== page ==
Rob and Jessica’s son Robbie attends public school. Jessica is a high school English teacher who is currently taking time off to raise Robbie and Evie. As delegate, Rob regularly visits our schools to talk with students. He has taught more than 1,000 students about civics and how laws are made. Rob has also sponsored local students as pages in the Virginia General Assembly and others have served as interns in his legislative office.

Rob is a champion for our communities against crime. He has led an all-out assault against drunk driving and has fought to protect our families from sex offenders. Rob has served on the Virginia Crime Commission since 2003 and is currently chairman.

David ToscanoDavid Toscano (D) – 57th District: David Toscano is serving his third term in the Virginia General Assembly, representing the 57th District of the House of Delegates, where he serves on the Courts of Justice; Transportation; and Science & Technology committees. David also serves on the Disability Commission and has served on the special Joint Subcommittee to Study Land Use Tools in the Commonwealth and the Joint Committee to study Math, Science, and Engineering. He is also a member of the United Way Board and the Chamber of Commerce.

David, his wife Nancy A. Tramontin, and son Matthew live in Charlottesville. David is a practicing attorney and an active volunteer for many community-based organizations.

David is an attorney with Buck, Toscano & Tereskerz, Ltd., and specializes in family law, real estate transactions, and estate planning.

David’s priorities are education, energy, and the environment. He fights for education funding, against teacher pay freezes, and to protect VRS and retirement benefits. He pushes the cause of renewable energy, and stood against those who deny the reality of climate change. He opposes predatory lending in its various forms. He argues for multifaceted transportation programs that include roads, rail, and public transit. He opposes cuts to services for the poor and disabled, defends a woman’s right to choose, and advances reforms in foster care and adoption, so that all children will have the opportunity to live productive lives in family settings free from abuse and neglect.

The Virginia League of Conservation Voters has named David a “Legislative Hero” four times for his work on environmental issues.

David was born in Syracuse, New York, the oldest of five children. He received a bachelor’s degree from Colgate University, a Ph.D. from Boston College, and a law degree from the University of Virginia. He has taught politics and sociology at various colleges and universities, including Boston College, University of Maryland (European Division), PVCC, University of Virginia, and James Madison University. He recently taught for the University of Virginia as part of its 14-week Semester at Sea program.

David served on the Charlottesville City Council from 1990 to 2002 and as Mayor 1994-96. David is a resident of the City of Charlottesville, where he lives with his wife, Nancy A. Tramontin, and their son, Matthew.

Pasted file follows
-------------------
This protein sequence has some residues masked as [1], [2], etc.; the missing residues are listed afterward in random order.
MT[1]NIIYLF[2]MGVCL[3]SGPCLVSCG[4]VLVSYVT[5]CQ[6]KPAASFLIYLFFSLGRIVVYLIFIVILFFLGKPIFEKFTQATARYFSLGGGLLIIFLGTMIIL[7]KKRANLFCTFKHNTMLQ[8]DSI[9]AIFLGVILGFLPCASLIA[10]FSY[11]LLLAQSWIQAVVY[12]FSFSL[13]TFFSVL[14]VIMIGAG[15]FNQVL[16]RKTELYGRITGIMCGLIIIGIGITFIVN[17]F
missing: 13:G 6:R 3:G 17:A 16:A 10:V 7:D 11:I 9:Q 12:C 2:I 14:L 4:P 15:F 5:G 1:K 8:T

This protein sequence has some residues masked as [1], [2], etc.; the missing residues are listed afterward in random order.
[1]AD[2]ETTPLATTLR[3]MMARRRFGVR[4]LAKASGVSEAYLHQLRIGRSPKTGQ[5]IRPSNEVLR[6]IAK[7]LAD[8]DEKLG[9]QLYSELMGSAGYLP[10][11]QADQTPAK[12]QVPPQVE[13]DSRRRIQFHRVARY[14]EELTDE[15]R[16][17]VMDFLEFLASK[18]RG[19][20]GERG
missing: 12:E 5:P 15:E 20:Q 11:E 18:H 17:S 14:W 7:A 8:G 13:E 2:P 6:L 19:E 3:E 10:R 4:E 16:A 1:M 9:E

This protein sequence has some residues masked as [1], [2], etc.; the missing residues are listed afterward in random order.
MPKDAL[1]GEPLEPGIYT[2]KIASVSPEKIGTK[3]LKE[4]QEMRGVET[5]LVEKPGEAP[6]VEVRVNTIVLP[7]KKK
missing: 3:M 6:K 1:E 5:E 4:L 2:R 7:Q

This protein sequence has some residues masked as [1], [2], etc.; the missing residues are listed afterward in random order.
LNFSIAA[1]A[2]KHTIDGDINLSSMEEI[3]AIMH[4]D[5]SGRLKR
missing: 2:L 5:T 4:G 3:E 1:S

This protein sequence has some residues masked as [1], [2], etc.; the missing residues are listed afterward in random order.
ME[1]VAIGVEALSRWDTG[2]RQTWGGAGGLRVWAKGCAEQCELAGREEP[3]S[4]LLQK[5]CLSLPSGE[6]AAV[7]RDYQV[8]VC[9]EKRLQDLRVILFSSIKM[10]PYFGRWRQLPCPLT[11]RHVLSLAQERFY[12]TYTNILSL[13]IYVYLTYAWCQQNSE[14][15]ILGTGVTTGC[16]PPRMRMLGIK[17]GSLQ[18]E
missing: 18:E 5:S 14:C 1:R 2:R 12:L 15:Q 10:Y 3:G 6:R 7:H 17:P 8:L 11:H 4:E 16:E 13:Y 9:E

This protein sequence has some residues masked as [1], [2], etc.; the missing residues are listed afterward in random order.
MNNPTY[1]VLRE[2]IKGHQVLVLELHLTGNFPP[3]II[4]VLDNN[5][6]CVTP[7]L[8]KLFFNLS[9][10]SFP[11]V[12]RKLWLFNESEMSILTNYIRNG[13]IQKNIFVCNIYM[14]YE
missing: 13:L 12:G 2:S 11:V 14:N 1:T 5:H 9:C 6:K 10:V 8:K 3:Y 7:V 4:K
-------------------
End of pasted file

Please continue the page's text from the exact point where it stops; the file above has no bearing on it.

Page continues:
Program Summary

The following excerpted from the coverage provided by The Daily Progress written by Derek Quizon and appearing in the April 9 edition. The full story is available on the The Daily Progress website.

Dels. David J. Toscano, D-Charlottesville, and Rob Bell, R-Albemarle, called for the state to strip the Department of Alcoholic Beverage Control of its law enforcement powers at a legislative forum Wednesday afternoon. ABC, Medicaid expansion and sexual assault were among the topics the legislators discussed with residents during the question-and-answer session.

Legislators disagree on Medicaid expansion

Medicaid expansion — the decision over whether to increase state Medicaid rolls in compliance with the federal Affordable Care Act — was on the minds of many of the attendees, although it was never addressed in the latest General Assembly session. The delegates were greeted by pro-expansion demonstrators standing outside the center with signs with slogans like “Honk your horn for Medicaid expansion” and “Affordable care for all.” Toscano and Bell, who are on opposite sides of the issue, each presented different arguments. “I’ve been crusading for Medicaid reform for a long time,” Toscano said. “I think it creates jobs and helps a lot of people who need it.” Bell said the state needs to get the costs of the current program down and make sure an expansion would be sustainable. Virginia currently spends about $3.79 billion from its general fund on Medicaid, up from $1.6 billion in the 2003 fiscal year, according to Susan Massart, a fiscal analyst for the state House Appropriations Committee. Legislative Republicans say they want to rein in the growth before any expansion.

Sexual assault bill touted

The legislators also talked about the bill passed during the session that would create a sexual assault reporting procedure at campuses across the state. The bill — which would go into effect if the legislature approves some minor changes by Gov. Terry McAuliffe — requires university administrators to bring reports of sexual assault to a Title IX coordinator. The coordinator, a representative of law enforcement and a student representative would review reports and bring them before prosecutors. There is no requirement for a victim to press charges or cooperate with prosecutors. If law enforcement and prosecutors decide there is a threat to the safety of a community, they would have the ability to push forward with an investigation. Bell said a goal of the legislation is to balance the privacy of the victim with public safety. “We didn’t want to keep spreading that information [on sexual assault reports] further and further, but we wanted a prosecutor to review it,” he said.